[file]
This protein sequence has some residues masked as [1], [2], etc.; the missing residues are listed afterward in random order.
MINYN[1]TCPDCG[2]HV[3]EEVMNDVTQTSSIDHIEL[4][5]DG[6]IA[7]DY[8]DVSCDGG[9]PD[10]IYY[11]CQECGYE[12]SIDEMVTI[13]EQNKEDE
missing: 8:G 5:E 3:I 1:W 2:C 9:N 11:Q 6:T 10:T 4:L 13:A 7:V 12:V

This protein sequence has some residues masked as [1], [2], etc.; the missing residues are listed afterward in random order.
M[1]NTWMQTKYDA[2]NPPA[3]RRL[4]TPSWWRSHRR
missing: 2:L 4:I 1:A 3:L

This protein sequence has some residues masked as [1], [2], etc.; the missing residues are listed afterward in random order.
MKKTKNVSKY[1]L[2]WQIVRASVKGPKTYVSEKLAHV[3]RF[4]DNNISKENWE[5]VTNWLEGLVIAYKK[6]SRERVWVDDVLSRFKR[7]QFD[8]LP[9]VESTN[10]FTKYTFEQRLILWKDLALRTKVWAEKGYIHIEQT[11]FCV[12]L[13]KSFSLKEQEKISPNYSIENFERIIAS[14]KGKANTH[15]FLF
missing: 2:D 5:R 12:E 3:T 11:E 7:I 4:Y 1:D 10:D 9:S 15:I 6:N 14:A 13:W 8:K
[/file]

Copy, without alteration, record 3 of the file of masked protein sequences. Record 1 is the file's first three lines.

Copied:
This protein sequence has some residues masked as [1], [2], etc.; the missing residues are listed afterward in random order.
MKKTKNVSKY[1]L[2]WQIVRASVKGPKTYVSEKLAHV[3]RF[4]DNNISKENWE[5]VTNWLEGLVIAYKK[6]SRERVWVDDVLSRFKR[7]QFD[8]LP[9]VESTN[10]FTKYTFEQRLILWKDLALRTKVWAEKGYIHIEQT[11]FCV[12]L[13]KSFSLKEQEKISPNYSIENFERIIAS[14]KGKANTH[15]FLF
missing: 2:D 5:R 12:E 3:T 11:E 7:I 4:Y 1:D 10:D 9:S 15:I 6:N 14:A 13:W 8:K